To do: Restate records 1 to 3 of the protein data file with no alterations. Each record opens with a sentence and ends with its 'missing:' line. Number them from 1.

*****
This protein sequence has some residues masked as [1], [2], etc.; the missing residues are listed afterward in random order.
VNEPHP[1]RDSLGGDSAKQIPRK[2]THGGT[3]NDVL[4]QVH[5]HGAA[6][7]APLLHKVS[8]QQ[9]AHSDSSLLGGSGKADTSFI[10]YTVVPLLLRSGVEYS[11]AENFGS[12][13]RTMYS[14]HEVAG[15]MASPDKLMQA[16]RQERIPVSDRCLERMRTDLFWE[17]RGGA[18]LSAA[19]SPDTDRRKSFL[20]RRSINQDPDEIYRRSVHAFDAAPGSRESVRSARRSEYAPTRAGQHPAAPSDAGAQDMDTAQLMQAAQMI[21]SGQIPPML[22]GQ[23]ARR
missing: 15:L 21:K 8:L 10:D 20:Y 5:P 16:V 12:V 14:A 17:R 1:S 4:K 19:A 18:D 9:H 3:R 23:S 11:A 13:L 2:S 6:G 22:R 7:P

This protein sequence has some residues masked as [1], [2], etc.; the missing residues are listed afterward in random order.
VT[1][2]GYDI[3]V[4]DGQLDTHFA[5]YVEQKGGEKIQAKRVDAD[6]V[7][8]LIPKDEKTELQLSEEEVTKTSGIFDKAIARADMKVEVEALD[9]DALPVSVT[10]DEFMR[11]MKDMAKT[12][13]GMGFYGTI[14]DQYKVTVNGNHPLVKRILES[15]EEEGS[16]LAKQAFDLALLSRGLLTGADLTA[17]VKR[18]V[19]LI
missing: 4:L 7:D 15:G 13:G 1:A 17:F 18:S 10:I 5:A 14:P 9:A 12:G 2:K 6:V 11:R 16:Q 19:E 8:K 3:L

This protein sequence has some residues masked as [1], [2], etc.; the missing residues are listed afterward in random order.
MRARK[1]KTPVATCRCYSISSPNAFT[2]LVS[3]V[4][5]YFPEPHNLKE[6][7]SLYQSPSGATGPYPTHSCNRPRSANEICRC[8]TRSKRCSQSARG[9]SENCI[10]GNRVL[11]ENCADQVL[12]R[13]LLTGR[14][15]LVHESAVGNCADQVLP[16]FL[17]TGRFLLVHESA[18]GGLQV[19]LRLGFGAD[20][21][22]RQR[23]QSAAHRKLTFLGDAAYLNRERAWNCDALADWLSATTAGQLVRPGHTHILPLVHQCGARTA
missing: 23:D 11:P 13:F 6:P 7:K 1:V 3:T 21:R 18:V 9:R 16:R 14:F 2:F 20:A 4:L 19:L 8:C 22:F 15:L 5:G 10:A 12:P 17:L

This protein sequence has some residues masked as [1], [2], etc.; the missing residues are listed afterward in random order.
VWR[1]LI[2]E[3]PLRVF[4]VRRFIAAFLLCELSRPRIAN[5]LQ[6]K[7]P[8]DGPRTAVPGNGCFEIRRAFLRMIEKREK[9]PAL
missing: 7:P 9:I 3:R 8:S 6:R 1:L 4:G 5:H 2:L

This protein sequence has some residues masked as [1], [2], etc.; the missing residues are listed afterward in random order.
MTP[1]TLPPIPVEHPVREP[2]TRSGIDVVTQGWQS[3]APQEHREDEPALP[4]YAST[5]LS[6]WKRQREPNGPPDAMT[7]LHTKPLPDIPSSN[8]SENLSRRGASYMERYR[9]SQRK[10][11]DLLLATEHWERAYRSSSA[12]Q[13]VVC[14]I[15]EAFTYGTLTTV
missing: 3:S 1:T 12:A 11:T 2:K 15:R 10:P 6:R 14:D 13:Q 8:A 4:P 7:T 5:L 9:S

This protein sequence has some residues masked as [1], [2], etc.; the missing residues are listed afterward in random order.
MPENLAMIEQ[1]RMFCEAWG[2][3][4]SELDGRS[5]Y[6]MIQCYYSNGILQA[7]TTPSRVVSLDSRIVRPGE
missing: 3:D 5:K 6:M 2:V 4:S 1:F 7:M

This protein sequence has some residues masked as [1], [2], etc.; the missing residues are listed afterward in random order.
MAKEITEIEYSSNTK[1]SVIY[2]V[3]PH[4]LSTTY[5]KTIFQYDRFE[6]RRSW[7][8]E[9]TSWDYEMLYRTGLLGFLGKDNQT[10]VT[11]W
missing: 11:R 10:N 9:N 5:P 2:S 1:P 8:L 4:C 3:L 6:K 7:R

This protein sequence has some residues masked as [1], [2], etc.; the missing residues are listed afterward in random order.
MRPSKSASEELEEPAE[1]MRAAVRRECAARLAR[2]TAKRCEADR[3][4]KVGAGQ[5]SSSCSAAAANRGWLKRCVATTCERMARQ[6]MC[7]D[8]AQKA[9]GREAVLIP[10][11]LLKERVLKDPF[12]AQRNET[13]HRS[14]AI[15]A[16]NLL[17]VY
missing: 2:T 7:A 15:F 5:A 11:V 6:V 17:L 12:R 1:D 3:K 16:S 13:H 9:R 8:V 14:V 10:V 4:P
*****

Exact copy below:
This protein sequence has some residues masked as [1], [2], etc.; the missing residues are listed afterward in random order.
VNEPHP[1]RDSLGGDSAKQIPRK[2]THGGT[3]NDVL[4]QVH[5]HGAA[6][7]APLLHKVS[8]QQ[9]AHSDSSLLGGSGKADTSFI[10]YTVVPLLLRSGVEYS[11]AENFGS[12][13]RTMYS[14]HEVAG[15]MASPDKLMQA[16]RQERIPVSDRCLERMRTDLFWE[17]RGGA[18]LSAA[19]SPDTDRRKSFL[20]RRSINQDPDEIYRRSVHAFDAAPGSRESVRSARRSEYAPTRAGQHPAAPSDAGAQDMDTAQLMQAAQMI[21]SGQIPPML[22]GQ[23]ARR
missing: 15:L 21:K 8:L 10:D 20:Y 5:P 16:V 12:V 14:A 17:R 1:S 4:K 19:A 18:D 9:H 3:R 23:S 11:A 13:L 2:S 6:G 22:R 7:P

This protein sequence has some residues masked as [1], [2], etc.; the missing residues are listed afterward in random order.
VT[1][2]GYDI[3]V[4]DGQLDTHFA[5]YVEQKGGEKIQAKRVDAD[6]V[7][8]LIPKDEKTELQLSEEEVTKTSGIFDKAIARADMKVEVEALD[9]DALPVSVT[10]DEFMR[11]MKDMAKT[12][13]GMGFYGTI[14]DQYKVTVNGNHPLVKRILES[15]EEEGS[16]LAKQAFDLALLSRGLLTGADLTA[17]VKR[18]V[19]LI
missing: 4:L 7:D 15:G 13:G 1:A 17:F 18:S 10:I 5:A 14:P 9:A 12:G 2:K 6:V 11:R 16:Q 19:E 8:K 3:L

This protein sequence has some residues masked as [1], [2], etc.; the missing residues are listed afterward in random order.
MRARK[1]KTPVATCRCYSISSPNAFT[2]LVS[3]V[4][5]YFPEPHNLKE[6][7]SLYQSPSGATGPYPTHSCNRPRSANEICRC[8]TRSKRCSQSARG[9]SENCI[10]GNRVL[11]ENCADQVL[12]R[13]LLTGR[14][15]LVHESAVGNCADQVLP[16]FL[17]TGRFLLVHESA[18]GGLQV[19]LRLGFGAD[20][21][22]RQR[23]QSAAHRKLTFLGDAAYLNRERAWNCDALADWLSATTAGQLVRPGHTHILPLVHQCGARTA
missing: 23:D 11:P 13:F 6:P 7:K 1:V 3:T 21:R 18:V 9:R 16:R 14:F 2:F 20:A 4:L 19:L 8:C 22:F 15:L 5:G 10:A 12:P 17:L